coping with seasonal depression

Understanding Seasonal Depression & How to Fight Back Against It

Do you often find yourself feeling extremely sad during one or more of the seasons each year? Have you ever questioned why this happens? Fortunately, you are not alone. Many individuals undergo what is called seasonal depression, which is a type of depressive order of seasonal depression that can cause abrupt mood changes, tiredness, and more. For most people, they will encounter seasonal depression during the autumn and winter.

Seasonal depression, also known as seasonal affective disorder (SAD), is a common mental disorder that occurs due to a change in seasons. Those with SAD begin to feel moody and tired from the beginning of fall to the end of winter or spring until the end of summer. 

Signs and Symptoms of Seasonal Depression:

According to the Mayo Clinic, signs and symptoms of SAD can differ based on which season it occurs, which can be the following:

  • Loss of interest in activities you once loved
  • Feeling fatigued 
  • Sleeping issues
  • Feelings of hopelessness or guilt 
  • Suicidal thoughts
  • Changes in weight or appetite
  • Difficulty concentrating 
  • Constant feelings of agitation or anxiety

Symptoms relating to spring depression include:

  • Insomnia
  • Weight loss
  • Unhealthy eating habits
  • Irritability or anxiety

Symptoms specific to winter depression include:

  • Weight gain
  • Constant tiredness
  • Sleeping too much
  • Change in appetite

    Risk factors

    With SAD, multiple risk factors can contribute to developing the mental disorder, which is listed below.

    • Women are more likely to develop SAD than men
    • Family history of SAD or other depressive disorders
    • Young people (teens and adults) are more likely to develop SAD, though it decreases with age
    • Individuals who live significantly far from the equator (north or south) have an increased risk of obtaining SAD

    How to bounce back against Seasonal Depression

    While it may seem difficult to overcome SAD, there are various ways to manage it. 

    Listed below are some suggestions on how you can fight back seasonal depression (via (Everyday Health). 

    • Exercise: Engaging in physical activity is shown to alleviate symptoms of most depressive disorders. Whether it’s going for a walk with your pup or visiting your local gym to hop on the treadmill, exercising can help boost your mood. 
    • Bring in the sunshine!: Take advantage of natural sunlight’s benefits by opening the blinds or just stepping outside—this is one of the preferred methods for those with winter seasonal depression.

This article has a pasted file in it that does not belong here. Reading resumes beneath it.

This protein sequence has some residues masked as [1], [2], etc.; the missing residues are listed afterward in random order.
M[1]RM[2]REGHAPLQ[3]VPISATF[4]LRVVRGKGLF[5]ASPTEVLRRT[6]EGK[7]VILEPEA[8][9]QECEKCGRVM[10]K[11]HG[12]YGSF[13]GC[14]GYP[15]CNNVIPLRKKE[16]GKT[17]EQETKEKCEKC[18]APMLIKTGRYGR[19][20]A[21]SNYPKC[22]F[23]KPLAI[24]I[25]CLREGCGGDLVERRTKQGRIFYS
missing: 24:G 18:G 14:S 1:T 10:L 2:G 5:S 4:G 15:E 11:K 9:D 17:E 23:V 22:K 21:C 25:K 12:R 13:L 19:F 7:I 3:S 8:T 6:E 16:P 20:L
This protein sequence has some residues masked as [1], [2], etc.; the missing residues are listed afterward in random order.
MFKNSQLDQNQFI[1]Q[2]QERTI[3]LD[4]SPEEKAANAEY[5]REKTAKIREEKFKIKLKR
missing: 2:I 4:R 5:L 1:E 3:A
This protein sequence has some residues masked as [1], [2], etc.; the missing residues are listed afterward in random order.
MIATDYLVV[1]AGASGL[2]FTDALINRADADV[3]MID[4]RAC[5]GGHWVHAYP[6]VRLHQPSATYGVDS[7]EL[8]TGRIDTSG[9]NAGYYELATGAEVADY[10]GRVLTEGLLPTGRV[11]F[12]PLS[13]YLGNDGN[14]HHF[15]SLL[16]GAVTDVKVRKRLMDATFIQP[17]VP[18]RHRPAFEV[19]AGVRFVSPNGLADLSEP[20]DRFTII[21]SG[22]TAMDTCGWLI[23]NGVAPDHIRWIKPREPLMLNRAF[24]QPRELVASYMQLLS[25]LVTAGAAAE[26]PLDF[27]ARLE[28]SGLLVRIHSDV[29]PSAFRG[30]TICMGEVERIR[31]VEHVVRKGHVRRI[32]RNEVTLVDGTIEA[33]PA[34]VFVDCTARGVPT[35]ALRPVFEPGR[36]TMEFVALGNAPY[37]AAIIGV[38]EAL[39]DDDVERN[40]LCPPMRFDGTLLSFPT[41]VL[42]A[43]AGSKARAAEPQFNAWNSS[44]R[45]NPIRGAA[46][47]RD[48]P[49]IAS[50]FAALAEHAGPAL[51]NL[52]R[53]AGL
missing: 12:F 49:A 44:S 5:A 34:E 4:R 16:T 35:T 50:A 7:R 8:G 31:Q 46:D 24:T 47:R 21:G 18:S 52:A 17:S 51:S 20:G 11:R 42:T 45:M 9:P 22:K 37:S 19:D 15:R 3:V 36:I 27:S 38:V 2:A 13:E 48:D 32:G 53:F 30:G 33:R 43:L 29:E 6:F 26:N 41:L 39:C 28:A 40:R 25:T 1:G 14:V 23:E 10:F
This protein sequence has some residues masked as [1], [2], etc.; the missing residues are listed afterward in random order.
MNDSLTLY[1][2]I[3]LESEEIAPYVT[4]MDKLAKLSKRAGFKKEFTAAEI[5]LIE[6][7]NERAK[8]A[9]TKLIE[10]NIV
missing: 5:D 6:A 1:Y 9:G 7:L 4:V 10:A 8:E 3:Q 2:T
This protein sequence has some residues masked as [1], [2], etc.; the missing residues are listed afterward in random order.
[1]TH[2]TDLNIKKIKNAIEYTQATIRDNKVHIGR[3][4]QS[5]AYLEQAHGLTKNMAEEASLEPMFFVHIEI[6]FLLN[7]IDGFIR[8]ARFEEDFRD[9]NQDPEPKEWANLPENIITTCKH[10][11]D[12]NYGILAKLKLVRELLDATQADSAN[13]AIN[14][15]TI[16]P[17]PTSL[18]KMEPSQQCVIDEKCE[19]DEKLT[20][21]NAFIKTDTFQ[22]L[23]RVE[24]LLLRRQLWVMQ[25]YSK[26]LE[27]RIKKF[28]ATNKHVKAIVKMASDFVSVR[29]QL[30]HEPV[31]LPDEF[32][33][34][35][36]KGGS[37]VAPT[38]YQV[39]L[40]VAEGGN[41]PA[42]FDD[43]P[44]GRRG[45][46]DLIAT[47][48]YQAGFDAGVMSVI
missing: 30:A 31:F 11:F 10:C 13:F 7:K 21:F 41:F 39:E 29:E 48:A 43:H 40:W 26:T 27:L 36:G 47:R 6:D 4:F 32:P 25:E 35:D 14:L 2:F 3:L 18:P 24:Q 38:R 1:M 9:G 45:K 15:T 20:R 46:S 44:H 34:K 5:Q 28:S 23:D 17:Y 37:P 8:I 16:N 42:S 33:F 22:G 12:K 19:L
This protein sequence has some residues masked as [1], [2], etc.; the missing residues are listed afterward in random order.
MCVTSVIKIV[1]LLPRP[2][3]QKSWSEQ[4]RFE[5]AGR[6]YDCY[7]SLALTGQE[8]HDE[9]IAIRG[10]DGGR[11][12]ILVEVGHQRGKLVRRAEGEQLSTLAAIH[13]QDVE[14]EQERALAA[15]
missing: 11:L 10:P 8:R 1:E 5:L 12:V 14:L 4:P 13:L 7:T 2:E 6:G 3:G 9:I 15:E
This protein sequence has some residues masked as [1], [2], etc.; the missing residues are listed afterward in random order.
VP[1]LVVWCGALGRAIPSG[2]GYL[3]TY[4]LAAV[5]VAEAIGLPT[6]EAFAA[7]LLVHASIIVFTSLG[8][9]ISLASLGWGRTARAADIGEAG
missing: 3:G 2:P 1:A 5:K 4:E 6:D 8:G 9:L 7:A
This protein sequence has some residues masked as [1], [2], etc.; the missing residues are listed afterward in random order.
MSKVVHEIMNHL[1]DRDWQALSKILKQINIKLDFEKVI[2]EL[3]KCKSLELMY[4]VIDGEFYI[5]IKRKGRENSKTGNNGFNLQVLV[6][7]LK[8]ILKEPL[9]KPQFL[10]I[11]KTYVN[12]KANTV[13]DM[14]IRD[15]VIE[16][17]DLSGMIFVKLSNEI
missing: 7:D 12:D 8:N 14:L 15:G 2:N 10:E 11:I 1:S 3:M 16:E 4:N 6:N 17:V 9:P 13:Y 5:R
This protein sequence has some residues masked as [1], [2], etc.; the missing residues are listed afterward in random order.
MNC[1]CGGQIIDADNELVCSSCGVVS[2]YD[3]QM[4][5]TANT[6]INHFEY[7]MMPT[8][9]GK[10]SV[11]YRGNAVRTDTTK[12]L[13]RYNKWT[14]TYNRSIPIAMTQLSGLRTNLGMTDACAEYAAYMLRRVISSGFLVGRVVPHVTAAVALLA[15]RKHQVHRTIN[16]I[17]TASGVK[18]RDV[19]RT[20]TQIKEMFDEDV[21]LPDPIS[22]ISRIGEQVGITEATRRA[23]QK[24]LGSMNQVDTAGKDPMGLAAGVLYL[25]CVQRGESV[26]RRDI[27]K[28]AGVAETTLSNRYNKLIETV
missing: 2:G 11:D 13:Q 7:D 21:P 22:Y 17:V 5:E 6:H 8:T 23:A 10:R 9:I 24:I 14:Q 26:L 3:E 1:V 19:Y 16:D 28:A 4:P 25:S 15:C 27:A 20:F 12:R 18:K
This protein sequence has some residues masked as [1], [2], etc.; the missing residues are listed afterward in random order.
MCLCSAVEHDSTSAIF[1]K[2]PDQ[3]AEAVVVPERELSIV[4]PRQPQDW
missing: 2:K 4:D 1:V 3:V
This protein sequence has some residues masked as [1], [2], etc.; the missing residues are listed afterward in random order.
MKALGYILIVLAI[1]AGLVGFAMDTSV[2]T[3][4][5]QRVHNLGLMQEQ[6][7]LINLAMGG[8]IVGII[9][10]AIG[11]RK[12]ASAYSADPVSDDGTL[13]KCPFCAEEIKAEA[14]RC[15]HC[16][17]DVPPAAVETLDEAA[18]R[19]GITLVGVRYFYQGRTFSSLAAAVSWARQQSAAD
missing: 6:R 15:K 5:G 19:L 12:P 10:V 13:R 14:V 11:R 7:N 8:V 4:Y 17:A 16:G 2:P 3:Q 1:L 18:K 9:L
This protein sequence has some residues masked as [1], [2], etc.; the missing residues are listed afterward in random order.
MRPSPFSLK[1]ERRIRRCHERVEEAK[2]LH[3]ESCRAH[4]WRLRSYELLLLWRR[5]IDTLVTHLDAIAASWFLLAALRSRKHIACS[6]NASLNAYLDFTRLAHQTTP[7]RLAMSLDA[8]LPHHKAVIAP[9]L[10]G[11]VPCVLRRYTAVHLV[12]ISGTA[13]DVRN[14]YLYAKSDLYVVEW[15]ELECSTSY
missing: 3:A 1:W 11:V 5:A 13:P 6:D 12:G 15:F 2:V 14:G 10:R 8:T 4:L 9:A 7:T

• Have a schedule: Staying organized can be great if you have troubling sleeping each night. Set a time to get in bed every night to help alleviate symptoms of SAD.
    • Write in a journal: Whenever you’re feeling down, write down your thoughts, feelings, and worries in a journal, or write them on your phone. Journaling can help remove those negative feelings that are keeping you down. Try to write in your journal right before bed, as it will allow you to reflect upon your day.
    • Seek professional help: You should always seek help from a healthcare professional who can fully assess any health problems you may have. A mental health professional can assist with correctly diagnosing your condition to determine if you suffer from SAD. 

    Anyone who has dealt with or is currently dealing with a mental illness knows how hard it can be, but that doesn’t mean you can’t strive for good mental and physical health. 

    Even if you’re not suffering from any form of depression or mental disorder, these tips can still be helpful to you!

      Resources for help

      If you or someone you know is depicting signs of a mental illness or considering suicide, please speak to a healthcare professional or someone you trust immediately.

      Here are some hotlines you can access 24/7 to seek help.

      United Kingdom National Suicide Hotline: 08457909090

      Additional Hotlines:

      Campaign Against Living Miserably (CALM): 0800 58 58 58

      SOS Suicide of Silence: 0300 1020 505

      Shout Crisis Text Line: Text “SHOUT” to 85258